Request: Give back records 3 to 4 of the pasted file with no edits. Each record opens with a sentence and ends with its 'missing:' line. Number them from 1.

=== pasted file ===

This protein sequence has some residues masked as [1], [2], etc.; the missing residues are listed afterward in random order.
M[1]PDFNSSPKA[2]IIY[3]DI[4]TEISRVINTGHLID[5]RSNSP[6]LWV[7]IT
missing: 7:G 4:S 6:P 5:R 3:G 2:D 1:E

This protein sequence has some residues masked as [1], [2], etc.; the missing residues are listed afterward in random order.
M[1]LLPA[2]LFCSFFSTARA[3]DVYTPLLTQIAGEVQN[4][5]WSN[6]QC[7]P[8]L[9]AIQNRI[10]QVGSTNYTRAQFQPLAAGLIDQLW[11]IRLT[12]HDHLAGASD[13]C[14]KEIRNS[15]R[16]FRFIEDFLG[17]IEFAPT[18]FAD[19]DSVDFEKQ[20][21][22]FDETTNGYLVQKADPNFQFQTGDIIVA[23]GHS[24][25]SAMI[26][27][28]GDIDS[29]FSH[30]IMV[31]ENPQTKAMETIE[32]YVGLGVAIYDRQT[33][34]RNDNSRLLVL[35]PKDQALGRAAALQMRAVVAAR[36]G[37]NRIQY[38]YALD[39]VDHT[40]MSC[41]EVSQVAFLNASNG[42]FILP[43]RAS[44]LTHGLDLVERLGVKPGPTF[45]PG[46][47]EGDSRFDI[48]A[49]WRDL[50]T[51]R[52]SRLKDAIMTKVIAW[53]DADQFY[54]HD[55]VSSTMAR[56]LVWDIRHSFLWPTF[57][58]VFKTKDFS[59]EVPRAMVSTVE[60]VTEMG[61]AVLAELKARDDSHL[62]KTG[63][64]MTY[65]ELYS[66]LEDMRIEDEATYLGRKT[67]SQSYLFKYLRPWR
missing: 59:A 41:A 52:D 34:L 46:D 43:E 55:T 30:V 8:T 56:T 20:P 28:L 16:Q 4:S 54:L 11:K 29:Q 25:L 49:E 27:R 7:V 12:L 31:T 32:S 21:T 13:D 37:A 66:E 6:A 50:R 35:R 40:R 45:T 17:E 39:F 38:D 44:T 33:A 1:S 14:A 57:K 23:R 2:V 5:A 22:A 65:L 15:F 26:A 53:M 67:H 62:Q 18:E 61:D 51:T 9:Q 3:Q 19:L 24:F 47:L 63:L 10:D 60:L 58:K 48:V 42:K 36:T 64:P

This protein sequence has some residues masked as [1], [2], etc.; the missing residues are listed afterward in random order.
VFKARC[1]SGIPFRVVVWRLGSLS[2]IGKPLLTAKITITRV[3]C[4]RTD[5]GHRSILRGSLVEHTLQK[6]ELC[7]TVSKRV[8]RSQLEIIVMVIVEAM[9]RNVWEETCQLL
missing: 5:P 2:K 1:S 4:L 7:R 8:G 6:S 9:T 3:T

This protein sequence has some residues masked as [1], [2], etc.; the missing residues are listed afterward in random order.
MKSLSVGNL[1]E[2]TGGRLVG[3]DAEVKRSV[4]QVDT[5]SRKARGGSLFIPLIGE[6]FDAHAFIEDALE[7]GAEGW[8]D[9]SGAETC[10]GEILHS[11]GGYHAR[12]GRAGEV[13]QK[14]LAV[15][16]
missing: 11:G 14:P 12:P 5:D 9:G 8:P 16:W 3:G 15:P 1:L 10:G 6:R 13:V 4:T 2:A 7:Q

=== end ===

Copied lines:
This protein sequence has some residues masked as [1], [2], etc.; the missing residues are listed afterward in random order.
VFKARC[1]SGIPFRVVVWRLGSLS[2]IGKPLLTAKITITRV[3]C[4]RTD[5]GHRSILRGSLVEHTLQK[6]ELC[7]TVSKRV[8]RSQLEIIVMVIVEAM[9]RNVWEETCQLL
missing: 5:P 2:K 1:S 4:L 7:R 8:G 6:S 9:T 3:T

This protein sequence has some residues masked as [1], [2], etc.; the missing residues are listed afterward in random order.
MKSLSVGNL[1]E[2]TGGRLVG[3]DAEVKRSV[4]QVDT[5]SRKARGGSLFIPLIGE[6]FDAHAFIEDALE[7]GAEGW[8]D[9]SGAETC[10]GEILHS[11]GGYHAR[12]GRAGEV[13]QK[14]LAV[15][16]
missing: 11:G 14:P 12:P 5:D 9:G 8:P 16:W 3:G 15:P 1:L 10:G 6:R 13:V 4:T 2:A 7:Q